Productivist Education vs. Contextual Learning: Evaluation and the Place of ‘Flexibility’ in Discourses of Online Education Systems


Daniel TEGHE
Bruce Allen KNIGHT


ABSTRACT
This paper provides a largely conceptual discussion which focuses on how productivist education systems can be perpetuated in approaches to online education. We hold that, since notions of flexibility can shape educational contexts, evaluators of online courses would benefit from the knowledge that flexibility is a concept that bears a particular meaning in productivist perspectives. The paper highlights the difference between using new technologies to continue to ‘educate’ and using those technologies to address the needs that account for learners’ contexts. We argue that education (in its productivist tradition) refers to teaching according to pre-determined notions and rules of what learners should do in order to become knowledgeable about (and often have the ‘right’ attitude towards) something. Relevant learning, on the other hand, refers to teaching through interactive processes that are sufficiently flexible to account for the myriad of individual learning approaches/styles, capacities to adapt to or to mould a learning environment and the varying degrees of technological proficiency relevant to accessing online courses.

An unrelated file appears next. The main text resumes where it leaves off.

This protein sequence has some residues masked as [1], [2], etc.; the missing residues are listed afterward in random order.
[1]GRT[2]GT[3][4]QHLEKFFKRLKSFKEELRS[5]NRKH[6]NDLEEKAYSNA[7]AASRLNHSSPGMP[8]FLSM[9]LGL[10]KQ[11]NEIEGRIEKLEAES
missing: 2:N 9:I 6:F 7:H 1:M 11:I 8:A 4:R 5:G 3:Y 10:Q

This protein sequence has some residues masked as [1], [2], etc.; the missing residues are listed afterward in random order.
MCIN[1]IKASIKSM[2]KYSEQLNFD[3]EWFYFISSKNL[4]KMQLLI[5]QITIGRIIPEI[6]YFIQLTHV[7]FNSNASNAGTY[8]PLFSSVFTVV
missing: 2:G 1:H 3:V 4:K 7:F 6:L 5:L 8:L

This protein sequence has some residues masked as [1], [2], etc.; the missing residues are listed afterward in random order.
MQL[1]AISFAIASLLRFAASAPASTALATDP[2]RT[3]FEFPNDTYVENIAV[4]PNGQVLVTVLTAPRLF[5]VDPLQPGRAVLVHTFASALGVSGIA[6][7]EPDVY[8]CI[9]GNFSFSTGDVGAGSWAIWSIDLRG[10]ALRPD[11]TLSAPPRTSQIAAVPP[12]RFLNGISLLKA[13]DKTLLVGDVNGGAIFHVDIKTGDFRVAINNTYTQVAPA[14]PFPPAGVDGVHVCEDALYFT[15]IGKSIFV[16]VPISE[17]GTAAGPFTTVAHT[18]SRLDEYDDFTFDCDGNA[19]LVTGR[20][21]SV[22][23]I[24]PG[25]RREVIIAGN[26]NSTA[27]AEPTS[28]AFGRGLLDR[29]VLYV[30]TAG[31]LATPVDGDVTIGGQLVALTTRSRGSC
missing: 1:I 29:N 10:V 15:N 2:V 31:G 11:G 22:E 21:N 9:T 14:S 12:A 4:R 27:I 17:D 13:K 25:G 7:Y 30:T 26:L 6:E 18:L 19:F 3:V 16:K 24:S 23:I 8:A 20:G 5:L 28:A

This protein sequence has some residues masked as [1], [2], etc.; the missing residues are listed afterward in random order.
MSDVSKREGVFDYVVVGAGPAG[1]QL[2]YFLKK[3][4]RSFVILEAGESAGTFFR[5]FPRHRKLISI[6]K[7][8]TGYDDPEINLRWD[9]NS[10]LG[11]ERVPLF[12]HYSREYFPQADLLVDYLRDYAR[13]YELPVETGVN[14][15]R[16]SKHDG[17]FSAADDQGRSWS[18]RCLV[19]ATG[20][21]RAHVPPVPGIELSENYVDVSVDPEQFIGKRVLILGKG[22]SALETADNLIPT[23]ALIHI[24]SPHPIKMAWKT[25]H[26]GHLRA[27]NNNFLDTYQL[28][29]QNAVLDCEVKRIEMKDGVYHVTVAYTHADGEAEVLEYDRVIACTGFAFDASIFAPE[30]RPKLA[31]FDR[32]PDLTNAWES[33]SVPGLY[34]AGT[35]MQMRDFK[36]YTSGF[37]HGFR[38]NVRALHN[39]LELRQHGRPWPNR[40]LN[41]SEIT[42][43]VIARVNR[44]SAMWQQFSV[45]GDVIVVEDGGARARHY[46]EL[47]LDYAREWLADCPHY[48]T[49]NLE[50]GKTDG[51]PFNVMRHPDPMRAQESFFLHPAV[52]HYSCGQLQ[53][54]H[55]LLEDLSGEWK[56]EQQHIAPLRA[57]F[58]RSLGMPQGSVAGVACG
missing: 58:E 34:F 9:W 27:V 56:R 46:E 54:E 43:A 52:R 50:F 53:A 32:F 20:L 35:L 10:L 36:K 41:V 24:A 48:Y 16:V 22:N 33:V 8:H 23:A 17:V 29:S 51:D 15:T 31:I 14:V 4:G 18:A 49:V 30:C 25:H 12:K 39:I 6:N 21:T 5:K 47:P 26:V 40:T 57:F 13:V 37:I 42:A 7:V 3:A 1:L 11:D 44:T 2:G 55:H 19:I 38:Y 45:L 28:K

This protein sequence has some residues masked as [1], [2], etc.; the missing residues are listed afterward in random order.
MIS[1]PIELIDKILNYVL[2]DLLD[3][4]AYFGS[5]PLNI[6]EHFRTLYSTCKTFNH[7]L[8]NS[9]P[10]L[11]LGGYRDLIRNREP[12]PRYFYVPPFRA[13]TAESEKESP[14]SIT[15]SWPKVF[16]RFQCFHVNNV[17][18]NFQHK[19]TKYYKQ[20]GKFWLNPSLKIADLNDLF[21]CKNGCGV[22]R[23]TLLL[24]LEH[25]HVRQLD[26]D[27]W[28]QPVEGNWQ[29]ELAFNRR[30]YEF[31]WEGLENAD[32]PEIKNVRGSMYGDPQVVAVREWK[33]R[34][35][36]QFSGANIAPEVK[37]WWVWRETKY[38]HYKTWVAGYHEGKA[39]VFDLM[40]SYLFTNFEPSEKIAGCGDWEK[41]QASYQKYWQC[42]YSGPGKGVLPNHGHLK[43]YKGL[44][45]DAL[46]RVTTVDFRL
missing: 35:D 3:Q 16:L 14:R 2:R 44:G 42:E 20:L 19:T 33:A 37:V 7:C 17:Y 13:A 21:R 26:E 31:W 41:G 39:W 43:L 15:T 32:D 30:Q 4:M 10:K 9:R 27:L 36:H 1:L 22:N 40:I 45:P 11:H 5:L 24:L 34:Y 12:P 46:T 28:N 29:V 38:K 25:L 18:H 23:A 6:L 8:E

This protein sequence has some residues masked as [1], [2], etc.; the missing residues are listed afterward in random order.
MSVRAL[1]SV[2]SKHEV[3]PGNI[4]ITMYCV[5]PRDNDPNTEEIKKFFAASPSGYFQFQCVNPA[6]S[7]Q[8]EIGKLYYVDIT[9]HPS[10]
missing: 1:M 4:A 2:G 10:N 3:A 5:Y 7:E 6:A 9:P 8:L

KEYWORDS: Productivism, Flexibility, Evaluation, Online Learning Context.

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